It almost 50 years since Carol King launched her signature album, ‘Tapestry’. Those of us who had our formative years in that part of the last century will remember this album well. The music of Carol King has enjoyed a popular revival amongst younger generations with the recent stage musical ‘Beautiful’ showcasing much of the best of her music.
The 1971 album’s title track, though some of its lyrics are cryptic, describes life as a tapestry.
My life has been a tapestry of rich and royal hue
An everlasting vision of the ever-changing view
A wondrous, woven magic in bits of blue and gold
A tapestry to feel and see, impossible to hold
As an art form, weavers adopt the tapestry medium to convey a story, often rich in symbolism and deep in meaning. Just as the intertwining of form, texture and colour combine to produce a tapestry, so too in human experience the intersection of people, places and events, and our choices around these, combine to create the metaphorical ‘fabric of our lives’.
What’s true of an individual life is also the case for communities. Key events, popular cultural influences – media, literature, film and music amongst these, developments in science and technology, the influence of belief systems, and political and economic forces all coalesce to give form and shape to a generation. The team at McCrindle Research have developed a fascinating infographic of the generations represented in the Australian population: defining historical events; iconic cars, toys and slang; preferred styles of communication and lots more. It’s worth checking out just what makes the generations tick; Builders, Boomers, Gens X,Y,Z and the latest Gen Alpha (those born since 2010) – just click on the links above.
It would be a great surprise if COVID-19 does not become a social marker for this current generation. It fell upon us quickly. We are still in its midst, and with medical experts warning of potential further spikes and surges of the pandemic, these is no real certainty about when we will emerge from the other side. Economists, politicians and social commentators are circumspect about the COVID effect. Listen to one of Australia’s best know social demographers, Bernard Salt, discuss the effects of COVID-19 on the generations (ABC Interview).
At MacKillop, we too want to learn from our shared experiences of continuation-of- learning-at-home during the period of social restrictions resulting from the Government’s ‘Stay at home’ directive. Please access the survey form via this link.
- Firstly, we are particularly keen to know what worked well for and within your family while supporting your children’s learning at home:
- what at-home strategies, routines, and practises did you use to good effect?
- and looking back now, how could things have been even more effective for your family?
- And secondly, in terms of support and resourcing from the College:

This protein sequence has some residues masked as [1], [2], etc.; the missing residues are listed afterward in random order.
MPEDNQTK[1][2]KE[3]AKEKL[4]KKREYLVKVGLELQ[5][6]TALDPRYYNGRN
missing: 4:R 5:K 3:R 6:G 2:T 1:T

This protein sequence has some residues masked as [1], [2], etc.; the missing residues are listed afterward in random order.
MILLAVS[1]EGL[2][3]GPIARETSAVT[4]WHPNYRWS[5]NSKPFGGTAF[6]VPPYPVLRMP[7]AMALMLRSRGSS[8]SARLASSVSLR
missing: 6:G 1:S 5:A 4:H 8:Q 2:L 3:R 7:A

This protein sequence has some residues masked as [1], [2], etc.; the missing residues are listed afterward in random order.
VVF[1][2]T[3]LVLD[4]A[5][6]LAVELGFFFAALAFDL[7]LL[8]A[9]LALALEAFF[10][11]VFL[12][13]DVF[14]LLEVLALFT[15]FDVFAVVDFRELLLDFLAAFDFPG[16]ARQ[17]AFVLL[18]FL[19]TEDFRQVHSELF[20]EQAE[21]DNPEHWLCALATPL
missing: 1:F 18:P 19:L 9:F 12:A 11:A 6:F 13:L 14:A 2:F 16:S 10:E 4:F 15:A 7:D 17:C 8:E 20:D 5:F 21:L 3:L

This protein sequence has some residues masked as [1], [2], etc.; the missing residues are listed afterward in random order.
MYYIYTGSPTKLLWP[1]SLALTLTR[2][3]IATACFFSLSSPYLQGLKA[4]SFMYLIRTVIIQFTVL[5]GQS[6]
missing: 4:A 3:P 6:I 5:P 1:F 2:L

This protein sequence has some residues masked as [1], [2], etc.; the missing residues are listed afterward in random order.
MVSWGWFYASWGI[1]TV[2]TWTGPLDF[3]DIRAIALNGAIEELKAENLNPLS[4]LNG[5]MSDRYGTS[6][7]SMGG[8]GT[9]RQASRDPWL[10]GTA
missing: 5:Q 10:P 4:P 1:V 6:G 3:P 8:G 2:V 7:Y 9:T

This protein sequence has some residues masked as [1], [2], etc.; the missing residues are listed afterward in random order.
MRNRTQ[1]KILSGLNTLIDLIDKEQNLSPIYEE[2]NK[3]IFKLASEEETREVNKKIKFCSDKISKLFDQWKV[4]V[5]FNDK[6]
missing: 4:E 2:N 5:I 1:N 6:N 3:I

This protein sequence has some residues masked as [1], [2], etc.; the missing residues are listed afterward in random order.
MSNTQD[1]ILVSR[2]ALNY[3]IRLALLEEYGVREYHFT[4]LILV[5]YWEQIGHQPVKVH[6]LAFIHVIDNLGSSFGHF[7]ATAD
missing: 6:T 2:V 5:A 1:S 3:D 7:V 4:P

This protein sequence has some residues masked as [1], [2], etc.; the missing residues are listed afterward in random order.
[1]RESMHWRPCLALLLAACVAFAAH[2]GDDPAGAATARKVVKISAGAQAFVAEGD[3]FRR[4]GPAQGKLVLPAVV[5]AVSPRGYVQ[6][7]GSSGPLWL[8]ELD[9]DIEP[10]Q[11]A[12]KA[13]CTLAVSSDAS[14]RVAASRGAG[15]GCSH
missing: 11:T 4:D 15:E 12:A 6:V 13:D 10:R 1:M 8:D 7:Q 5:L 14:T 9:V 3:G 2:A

- what was effective and most useful?
- and similarly, what additional or different supports from the College would have made the continuation-of-learning-at-home even more effective and productive?
When we have received responses, we will distil them and share the combined wisdom with our community. Many families have experienced a renewed appreciation of one another and a gratitude for the comfort and security of home. Perhaps, too, there is a growing desire to actually do something about the challenge of work demands verses home responsibilities and re-balance in favour of family. To rediscover the simple domestic pleasures that can be shared with those we love.
Returning to the tapestry theme, a number of intersecting events and influences are shaping our present time: COVID and the hardships and adjustments it demands of us; strained international relationships in a number of ways; protests about racial deaths in custody spreading across the United States.
Personal and collective ‘tapestries’ comprise threads that are not always straight forward. Some threads are circuitous, others somewhat hidden. The weave combines the open-faced and the mysterious, reflecting the ups and downs, the main tracks, and the roads less travelled. Threads represent people, places, and deeds, both benevolent and mischievous. They chart successes and failures; lessons learnt and missed; opportunities both seized and lost.
In our own land, this week commemorates our National commitment to Reconciliation with the theme “… in this together”. The histories and the futures of all peoples of our Nation are woven together. Coincidentally, this weekend Christians around the globe observe the great Feast of Pentecost, celebrating God’s outpouring of the Spirit of Jesus with all believers. The gifts or charisms of the Spirit are not given for individual aggrandisement, but rather for the upbuilding of the whole human family. We are ‘in this together’.
The particular way gifts are given to every individual are for good purpose; healing, guiding, teaching, administering, reconciling, creating. Woven together by the Divine artisan, a tapestry rich in faith, strong in hope and alive with love brings insight to the mystery of our shared humanity, offering a way to live authentically with meaning and purpose.
May the gifts given to each, young and old, at school and at home, be fashioned together by God’s own Spirit, such that we may grow into people God intends us to become; respectful, generous and loving. Through the words of another track, ‘Beautiful’, from Carol King’s 1971 Tapestry album:
You’ve got to get up every morning with a smile on your face
And show the world all the love in your heart
Then people gonna treat you better
You’re gonna find, yes, you will
That you’re beautiful, you’re beautiful, you’re beautiful as you feel